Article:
Investors are turning to exchange-traded funds for quick, low-cost diversification, with recent research showing an 11% year-on-year increase in the number of Australians using ETFs to 202,000, including 83,000 self-managed super funds.
There are still a few out there with reservations, however.
Of the respondents to the BetaShares/Investment trends 2015 Exchange Traded Funds report who were planning to use ETFs for the first time in the next 12 months, the main reasons put forward as holding them back were a general lack of knowledge about ETFs or how to use them in a portfolio.
A simple approach
It’s no wonder ETFs seem a bit mysterious to some investors. But they’re really very simple.
Most active investors place their faith in shares in Australian companies, so their knowledge of the investment is backed up by the familiarity with the brand. The actual shares they own may not seem that tangible, as numbers on a screen, but owning a small slice of a major bank, for example, means something when you see its branches and advertising every day.
When you buy units in an ETF you aren’t investing in the provider — huge investment companies such as BlackRock (which offers the iShares brand), State Street (with SPDR) and Vanguard, to name a few. Instead, your money buys units whose value is derived from all the stocks in the relevant index.
So let’s say you buy the iShares ETF over the S&P/ASX200 for about $20.70, the price in early April when the index was at about 4975 points. That means your investment will go up and down in direct proportion to changes in the index. You own the index.
A year or however long later, as companies drop out of the top 200 or enter into it, the provider has been madly trading away so units are created or redeemed to mirror the composition of the S&P/ASX200. Your unit, no matter how the top 200 has changed since you bought it, will be priced to the current market.
Of course, when you buy an ETF the seller could very well turn out to be an investor just like yourself. So how do you know you’re paying a fair price? Because there is something of a safety net in the system, in that the unit price must track the value of the index, which is derived from the market value of every stock in the index.
The providers police the “tracking error” — the difference between the unit price of the ETF and the value of the underlying assets — by outsourcing the job to “market makers”, specialists who sit there all day jumping into the market if ETF unit prices drift from net asset value.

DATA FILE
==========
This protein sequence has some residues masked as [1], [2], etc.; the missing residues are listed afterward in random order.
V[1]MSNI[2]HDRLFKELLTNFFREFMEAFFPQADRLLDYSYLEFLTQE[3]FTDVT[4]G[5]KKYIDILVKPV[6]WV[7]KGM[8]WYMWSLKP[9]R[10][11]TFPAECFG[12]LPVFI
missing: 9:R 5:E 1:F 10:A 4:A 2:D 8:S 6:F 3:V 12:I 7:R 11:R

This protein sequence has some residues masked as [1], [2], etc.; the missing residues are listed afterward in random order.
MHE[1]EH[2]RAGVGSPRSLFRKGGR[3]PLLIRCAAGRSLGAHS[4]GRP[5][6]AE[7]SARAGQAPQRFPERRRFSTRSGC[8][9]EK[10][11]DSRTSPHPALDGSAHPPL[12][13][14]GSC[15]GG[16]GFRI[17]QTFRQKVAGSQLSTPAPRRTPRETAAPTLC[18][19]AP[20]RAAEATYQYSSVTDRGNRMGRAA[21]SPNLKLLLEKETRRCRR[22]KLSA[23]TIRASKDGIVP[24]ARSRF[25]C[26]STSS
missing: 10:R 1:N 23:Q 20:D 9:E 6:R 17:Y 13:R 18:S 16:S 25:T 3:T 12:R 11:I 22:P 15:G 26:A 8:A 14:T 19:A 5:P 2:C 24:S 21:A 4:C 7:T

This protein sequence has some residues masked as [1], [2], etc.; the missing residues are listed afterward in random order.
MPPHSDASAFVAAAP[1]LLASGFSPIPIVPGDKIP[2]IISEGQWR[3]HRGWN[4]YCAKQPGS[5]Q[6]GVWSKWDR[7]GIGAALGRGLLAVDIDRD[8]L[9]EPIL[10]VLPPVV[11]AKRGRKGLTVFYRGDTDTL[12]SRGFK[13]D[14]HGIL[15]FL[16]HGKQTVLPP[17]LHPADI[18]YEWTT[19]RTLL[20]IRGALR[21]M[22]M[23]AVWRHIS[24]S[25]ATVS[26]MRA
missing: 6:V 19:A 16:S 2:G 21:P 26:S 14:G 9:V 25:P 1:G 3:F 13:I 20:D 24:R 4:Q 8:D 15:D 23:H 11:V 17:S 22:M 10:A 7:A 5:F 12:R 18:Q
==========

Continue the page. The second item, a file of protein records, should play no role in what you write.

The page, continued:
Market makers are there to make money, like everyone else, but their role in the market is to make sure ETF unit prices stay very close to their true value, the value of the stocks in that index.
This is why an ETF is never “expensive” or “cheap”. It is always the right price, which is determined by the index. The real question is whether the index is expensive or cheap.
How to use ETFs in a portfolio
Australians are most comfortable holding portfolios of direct shares for now, where individuals decide which companies they want to own. Let’s look at a portfolio of Australian “blue chips”, as they’re called, constructed in April 2011 which includes the big four banks, the two biggest miners (BHP Billiton and Rio Tinto), Telstra, energy giants Woodside and Santos, and retailer Woolworths all held at equal weights. Research into the portfolios of self-managed super funds shows they are not dissimilar to that.
Now let’s compare the outcome for that portfolio of direct shares with the value of one ETF over the S&P/ASX200, where the value is derived from 200 companies.
The portfolio of direct shares was going very well for a long time there, until midway through last year. The chart includes income from dividends, and some of the companies were good picks for yield alone. But the reversal in fortunes between the two strategies over the past year shows the danger of concentration in a portfolio. The 10 companies chosen make up a large chunk of the overall index, and their price movements are responsible for most of the ups and downs for the ETF. When the direct portfolio started to slump, however, the ETF overtook it because the other 190 companies in the top 200 performed relatively better.
Also, the ETF “portfolio” involved one trade, whereas the direct portfolio involved 10. Transaction costs are a drain on returns, so of course it makes sense to keep them to a minimum. The ETF comes with a fee of course, in this example 0.15% a year (using the iShares S&P/ASX200 ETF, with the code IOZ).
Simple as that
Australians are catching on to ETFs, but they are still nowhere near as popular as they are in the US or Europe. In the US, trade in ETFs accounts for about a third of total sharemarket volume. They have become popular because they allow cheap, simple diversification (far fewer transaction costs, for a start). A big benefit to Australian investors is the ability to own global companies via offshore indices, including the S&P500 in the United States. That brings the risk of currency changes, which can also be a benefit if our dollar weakens.
The menu of global ETFs available on the ASX is growing all the time. Deciding which ones match your objectives is not a straight-forward task. But that’s another story...